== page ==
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PURE Award winners 2014: Mallory Frayn

Student's appetite for research examines emotional relationships with food

Committed to a goal of research excellence with its bold Eyes High strategy, one of the University of Calgary’s most important initiatives is the Program for Undergraduate Research Experience, better known as PURE. 

Each year undergraduates can apply for the prestigious PURE Awards, which provide financial research support to some of the university’s most promising students over the Spring and Summer months. 

The program is designed to give undergraduate students the opportunity to learn how to develop research projects, undertake independent research and contribute to knowledge in their respective fields. 

In this Q&A series we will meet the PURE Award winners from the Faculty of Arts. Good luck to each of them in their research pursuits! 


Name – Mallory Frayn 

Degree sought – Honours BA in Psychology (graduating April 2015)

Research Topic –  “Attentional bias in disordered eating . We are using eye-gaze tracking to determine whether people with disordered eating symptoms differ in their attention to food-related images compared to non-disordered eating populations. We are also utilizing mood induction to determine the effect of emotion on attention.”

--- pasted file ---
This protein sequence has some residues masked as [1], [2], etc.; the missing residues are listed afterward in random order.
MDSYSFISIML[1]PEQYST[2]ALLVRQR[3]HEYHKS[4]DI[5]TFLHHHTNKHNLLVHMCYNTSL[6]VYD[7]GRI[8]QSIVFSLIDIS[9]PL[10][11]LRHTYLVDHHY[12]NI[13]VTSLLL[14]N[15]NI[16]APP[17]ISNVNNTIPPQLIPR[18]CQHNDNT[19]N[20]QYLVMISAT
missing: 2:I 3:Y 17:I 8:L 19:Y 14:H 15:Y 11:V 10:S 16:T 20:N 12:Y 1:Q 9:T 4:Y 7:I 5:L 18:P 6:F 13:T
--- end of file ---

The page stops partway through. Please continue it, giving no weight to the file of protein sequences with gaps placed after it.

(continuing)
Supervisor – Professor Christopher Sears (Psychology) 

What attracted you to this research project? – “Having attended culinary school prior to university, food is and will always be my passion. However, I wanted something more academic for my long-term career so I switched to psychology, knowing that I want to help people develop healthier relationships with food.” 

Why is this research important? – “Whether it is under-eating or over-eating, many people do not have healthy relationships with food. While diet and exercise are important, I strongly believe that there is largely a mental component to establishing healthier eating habits. Through research like this, we can help to identify why people eat the way they do to help them make positive changes in their lives.” 

What do you hope to achieve with this research? – “By researching people’s attention to food-related images, I hope to be able to pinpoint some of the causes or triggers behind disordered eating so that such factors can be targeted during treatment and more importantly, prevention.” 

What do you love most about your field of study? – “I love that it is very hands on. It’s not a sterile lab environment, working with petri dishes and pipettes, but, rather, you get to work with real people and have a lot of fun doing so! We have an amazing team in Cognition and Emotion, headed up by Dr. Christopher Sears. It is always motivating to be around others who are as engaged and passionate about their work as you are.”